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Int. J. Environ. Res. Public Health 2015, 12(11), 14640-14668; doi:10.3390/ijerph121114640

The Effects of Weight Perception on Adolescents’ Weight-Loss Intentions and Behaviors: Evidence from the Youth Risk Behavior Surveillance Survey

1
Economics Department, Ball State University, Muncie, Indiana, USA
2
Department of Agricultural, Food and Resource Economics, Rutgers University, New Brunswick, 08901, New Jersey, USA
*
Author to whom correspondence should be addressed.
Academic Editor: María M. Morales Suárez-Varela
Received: 9 September 2015 / Revised: 11 November 2015 / Accepted: 12 November 2015 / Published: 17 November 2015
(This article belongs to the Special Issue Children, Adolescents and Nutrition)
View Full-Text   |   Download PDF [513 KB, uploaded 20 November 2015]   |  

Abstract

The objective of this study was to examine the correlation between self-perception of being overweight and weight loss intentions, eating and exercise behaviors, as well as extreme weight-loss strategies for U.S. adolescents. This study uses 50,241 observations from the Youth Risk Behavior Surveillance Survey (YRBSS) 2001–2009, which were nationally representative sample of 9th- through 12th-grade students in both public and private schools in the US. This study finds that, irrespective of the weight status base on self-reported weight and height, adolescents who perceive themselves as overweight have a stronger intention to lose weight, but do not develop better eating and exercise habits, compared with their counterparts of same gender and reported weight status. Normal-weight adolescents, if they perceive themselves as overweight, are more likely to engage in health-compromising weight-loss methods. This study shows that it is critical to transform weight-loss intentions into actual behaviors among overweight/obese adolescents and improve the efficacy of behavioral interventions against childhood obesity. It also highlights the need of establishing a correct perception of body weight among normal weight adolescents to curb extreme weight-loss methods. View Full-Text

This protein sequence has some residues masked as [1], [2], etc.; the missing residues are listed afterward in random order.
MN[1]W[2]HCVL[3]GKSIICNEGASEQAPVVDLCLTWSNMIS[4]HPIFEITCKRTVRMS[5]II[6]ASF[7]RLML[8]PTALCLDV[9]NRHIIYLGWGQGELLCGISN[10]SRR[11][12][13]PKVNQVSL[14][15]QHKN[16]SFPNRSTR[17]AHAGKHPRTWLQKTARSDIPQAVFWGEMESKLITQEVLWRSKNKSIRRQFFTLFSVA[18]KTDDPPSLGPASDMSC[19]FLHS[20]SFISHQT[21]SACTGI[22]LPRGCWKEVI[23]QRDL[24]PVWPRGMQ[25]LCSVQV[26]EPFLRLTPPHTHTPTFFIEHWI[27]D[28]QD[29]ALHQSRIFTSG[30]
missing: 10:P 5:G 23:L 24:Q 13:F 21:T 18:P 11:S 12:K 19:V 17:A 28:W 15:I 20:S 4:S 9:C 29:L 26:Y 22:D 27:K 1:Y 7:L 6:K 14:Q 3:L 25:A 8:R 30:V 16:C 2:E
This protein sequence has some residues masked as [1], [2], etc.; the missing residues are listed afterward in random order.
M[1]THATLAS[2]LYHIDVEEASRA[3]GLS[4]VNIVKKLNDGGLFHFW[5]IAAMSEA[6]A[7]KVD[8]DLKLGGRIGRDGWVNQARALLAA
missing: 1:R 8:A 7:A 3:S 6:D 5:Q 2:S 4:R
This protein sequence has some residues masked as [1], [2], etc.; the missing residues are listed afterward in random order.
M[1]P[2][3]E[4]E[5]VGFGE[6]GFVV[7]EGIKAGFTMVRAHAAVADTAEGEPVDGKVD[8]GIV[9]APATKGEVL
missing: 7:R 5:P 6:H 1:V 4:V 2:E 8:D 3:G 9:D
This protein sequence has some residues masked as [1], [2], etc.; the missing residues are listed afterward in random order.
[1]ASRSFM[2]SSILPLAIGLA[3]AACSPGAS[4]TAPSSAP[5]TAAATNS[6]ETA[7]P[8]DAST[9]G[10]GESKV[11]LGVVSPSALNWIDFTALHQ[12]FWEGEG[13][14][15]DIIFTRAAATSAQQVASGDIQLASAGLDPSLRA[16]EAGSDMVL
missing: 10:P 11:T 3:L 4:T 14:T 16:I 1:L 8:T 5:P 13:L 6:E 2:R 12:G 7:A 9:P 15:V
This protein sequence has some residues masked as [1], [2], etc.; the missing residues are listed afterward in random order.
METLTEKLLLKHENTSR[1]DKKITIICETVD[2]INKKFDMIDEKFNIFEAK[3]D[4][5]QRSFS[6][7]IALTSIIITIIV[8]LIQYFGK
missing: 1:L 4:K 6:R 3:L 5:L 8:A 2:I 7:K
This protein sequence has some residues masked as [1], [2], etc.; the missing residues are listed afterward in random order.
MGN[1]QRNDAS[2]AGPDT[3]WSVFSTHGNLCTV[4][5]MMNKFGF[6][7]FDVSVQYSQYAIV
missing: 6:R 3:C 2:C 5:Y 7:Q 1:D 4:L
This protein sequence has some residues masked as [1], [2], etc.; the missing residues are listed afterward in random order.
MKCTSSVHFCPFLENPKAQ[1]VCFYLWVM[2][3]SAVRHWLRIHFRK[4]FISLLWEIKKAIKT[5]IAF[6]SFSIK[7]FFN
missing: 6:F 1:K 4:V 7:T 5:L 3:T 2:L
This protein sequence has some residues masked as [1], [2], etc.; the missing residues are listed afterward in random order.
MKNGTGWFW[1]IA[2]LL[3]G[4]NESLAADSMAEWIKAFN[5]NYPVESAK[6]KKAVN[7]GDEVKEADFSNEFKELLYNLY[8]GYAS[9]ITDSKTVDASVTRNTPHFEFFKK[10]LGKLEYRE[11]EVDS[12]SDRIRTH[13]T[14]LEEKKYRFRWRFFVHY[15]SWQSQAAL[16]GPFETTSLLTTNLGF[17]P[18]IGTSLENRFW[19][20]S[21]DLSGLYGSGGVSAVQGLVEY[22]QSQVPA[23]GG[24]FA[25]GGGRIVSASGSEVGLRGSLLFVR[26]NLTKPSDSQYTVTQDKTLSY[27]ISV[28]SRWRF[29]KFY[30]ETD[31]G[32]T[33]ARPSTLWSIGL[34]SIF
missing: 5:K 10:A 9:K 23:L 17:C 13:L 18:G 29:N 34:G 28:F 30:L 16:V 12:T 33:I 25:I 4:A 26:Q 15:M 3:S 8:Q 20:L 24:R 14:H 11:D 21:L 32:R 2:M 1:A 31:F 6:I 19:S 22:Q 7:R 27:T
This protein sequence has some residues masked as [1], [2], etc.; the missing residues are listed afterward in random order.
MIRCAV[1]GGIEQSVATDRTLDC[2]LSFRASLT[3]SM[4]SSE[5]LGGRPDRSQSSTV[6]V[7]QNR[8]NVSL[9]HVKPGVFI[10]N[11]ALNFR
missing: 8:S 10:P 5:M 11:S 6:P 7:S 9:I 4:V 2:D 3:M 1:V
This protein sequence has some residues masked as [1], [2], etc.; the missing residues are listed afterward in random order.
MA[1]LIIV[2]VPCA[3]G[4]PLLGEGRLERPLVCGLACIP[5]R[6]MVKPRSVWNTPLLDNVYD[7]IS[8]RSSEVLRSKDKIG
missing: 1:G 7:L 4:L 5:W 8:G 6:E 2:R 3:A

Keywords: childhood obesity; overweight perception; weight-loss behavior; diet habit; physical activity childhood obesity; overweight perception; weight-loss behavior; diet habit; physical activity
This is an open access article distributed under the Creative Commons Attribution License which permits unrestricted use, distribution, and reproduction in any medium, provided the original work is properly cited. (CC BY 4.0).

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Fan, M.; Jin, Y. The Effects of Weight Perception on Adolescents’ Weight-Loss Intentions and Behaviors: Evidence from the Youth Risk Behavior Surveillance Survey. Int. J. Environ. Res. Public Health 2015, 12, 14640-14668.

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